VeraSun bills itself as one of the nation's largest ethanol producers, but that high-flying label meant little when corn prices soared last summer. The company bought contract positions betting that corn prices would go even higher. Instead, corn prices plummeted, sticking VeraSun with huge losses, as much as $100 million.
In it's bankruptcy filing last Friday, VeraSun officials said the company is "essentially out of cash". VeraSun officials declined to comment for this story. After the company announced the big losses last September, it went looking for someone to buy the company. Ethanol industry analyst JinMing Liu, of Ardour Capital Investments, said there was little interest, given the company's financial difficulties.
"It has been dragging so long that its past the point that they could get a buyer," Liu said. "Only option to file bankruptcy."
The value of VeraSun's stock has fallen sharply as its financial problems mounted. Over the past year its stock price has fallen 98 percent before trading was suspended today because of the bankruptcy.
In the company's Chapter 11 filing, VeraSun officials say they will continue to produce ethanol at 14 plants in eight states while the company attempts to reorganize. VeraSun has two facilities in southern Minnesota.
A plant in the town of Welcome is finished but sitting idle. Construction of a second facility in the town of Janesville should be completed by the end of the year. VeraSun officials have not said if or when the two plants will start production. The company's financial position was made even more precarious by the nation's credit crisis.
When VeraSun went shopping for an emergency loan, it couldn't find anyone willing to lend it the money. Similar problems are occuring all across the ethanol industry. Analyst JinMing Liu said profit margins are tight.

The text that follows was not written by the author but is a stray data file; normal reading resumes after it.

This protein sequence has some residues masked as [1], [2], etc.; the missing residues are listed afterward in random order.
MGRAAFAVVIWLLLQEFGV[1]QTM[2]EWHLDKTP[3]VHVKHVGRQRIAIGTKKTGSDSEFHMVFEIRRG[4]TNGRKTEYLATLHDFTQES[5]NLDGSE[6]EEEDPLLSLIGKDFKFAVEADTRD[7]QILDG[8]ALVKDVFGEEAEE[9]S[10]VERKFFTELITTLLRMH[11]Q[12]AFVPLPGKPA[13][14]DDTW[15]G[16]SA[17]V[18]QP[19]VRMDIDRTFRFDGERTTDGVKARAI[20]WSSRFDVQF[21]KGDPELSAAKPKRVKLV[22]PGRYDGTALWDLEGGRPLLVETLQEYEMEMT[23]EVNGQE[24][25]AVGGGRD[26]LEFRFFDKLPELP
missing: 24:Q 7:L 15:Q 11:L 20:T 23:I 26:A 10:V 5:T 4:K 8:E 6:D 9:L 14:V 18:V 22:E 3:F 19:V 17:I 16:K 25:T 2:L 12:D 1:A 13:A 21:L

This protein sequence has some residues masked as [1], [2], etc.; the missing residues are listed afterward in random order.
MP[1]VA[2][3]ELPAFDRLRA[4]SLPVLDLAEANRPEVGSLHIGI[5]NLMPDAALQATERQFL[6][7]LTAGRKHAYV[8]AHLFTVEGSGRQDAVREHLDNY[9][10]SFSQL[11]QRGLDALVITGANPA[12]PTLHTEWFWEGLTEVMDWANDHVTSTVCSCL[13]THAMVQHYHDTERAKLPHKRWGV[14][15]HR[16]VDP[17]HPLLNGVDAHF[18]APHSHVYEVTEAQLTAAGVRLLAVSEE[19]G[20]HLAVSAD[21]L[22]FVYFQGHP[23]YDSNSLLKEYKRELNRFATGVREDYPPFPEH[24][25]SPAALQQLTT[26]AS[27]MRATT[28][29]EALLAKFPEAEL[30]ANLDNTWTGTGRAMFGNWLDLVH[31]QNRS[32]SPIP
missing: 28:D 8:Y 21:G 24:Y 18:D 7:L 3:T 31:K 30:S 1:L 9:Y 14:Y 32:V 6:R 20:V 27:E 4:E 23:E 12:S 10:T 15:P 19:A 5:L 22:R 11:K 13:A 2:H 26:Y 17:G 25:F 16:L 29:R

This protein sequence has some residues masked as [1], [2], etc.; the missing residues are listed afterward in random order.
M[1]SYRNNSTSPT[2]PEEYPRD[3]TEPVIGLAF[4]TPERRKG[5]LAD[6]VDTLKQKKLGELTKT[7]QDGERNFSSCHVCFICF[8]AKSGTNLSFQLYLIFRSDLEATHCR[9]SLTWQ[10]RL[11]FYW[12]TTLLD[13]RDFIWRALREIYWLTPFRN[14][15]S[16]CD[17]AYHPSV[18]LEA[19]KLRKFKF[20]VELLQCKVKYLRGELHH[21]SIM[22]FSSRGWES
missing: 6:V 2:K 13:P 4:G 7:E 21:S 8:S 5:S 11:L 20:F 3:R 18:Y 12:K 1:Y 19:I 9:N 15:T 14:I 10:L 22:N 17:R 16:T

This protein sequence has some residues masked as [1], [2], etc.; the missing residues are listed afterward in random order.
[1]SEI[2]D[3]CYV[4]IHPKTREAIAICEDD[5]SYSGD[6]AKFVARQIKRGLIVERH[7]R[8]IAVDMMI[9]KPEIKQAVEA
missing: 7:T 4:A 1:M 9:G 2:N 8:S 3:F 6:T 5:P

"The situation for ethanol production is very bad," Liu said.
Kansas-based Gateway Ethanol and Greater Ohio Ethanol also both filed for bankruptcy this fall. Glacial Lakes Energy in South Dakota has asked its investors for more money to keep the business running. Several other companies have canceled plans to build ethanol plants.
VeraSun has asked the court to let it borrow more than $200 million to meet it's day-to-day bills. Despite the credit crunch, VeraSun has managed to line up the loans from some existing lenders who have liens on the company's assets.
The problems in the ethanol industry are not a surprise to at least one group, oil companies. Charlie Drevna, president of the National Petrochemical and Refiners Association, said the same federal ethanol mandates which helped create the ethanol industry now may be causing its downfall.
"You know you live by the mandate, you suffer by the mandate, you suffer by economics," Drevna said.
Drevna said under the federal ethanol mandate, petroleum refiners are required to purchase set amounts of ethanol each year. In return, they get a per gallon tax credit. Drevna said he believes ethanol is an important part of the nation's fuel supply, but said the federal mandates lead the ethanol industry to expand too rapidly.
"The free market and the marketplace should dictate how much of that fuel is to be used when, where and how," Drevna said.
Some analysts say in part because of the federal mandates, there's 10 to 15 percent too much ethanol on the market right now. It's one factor holding down the price of ethanol, leading to lower profits. That makes it much tougher for companies in economic turmoil like VeraSun to survive.
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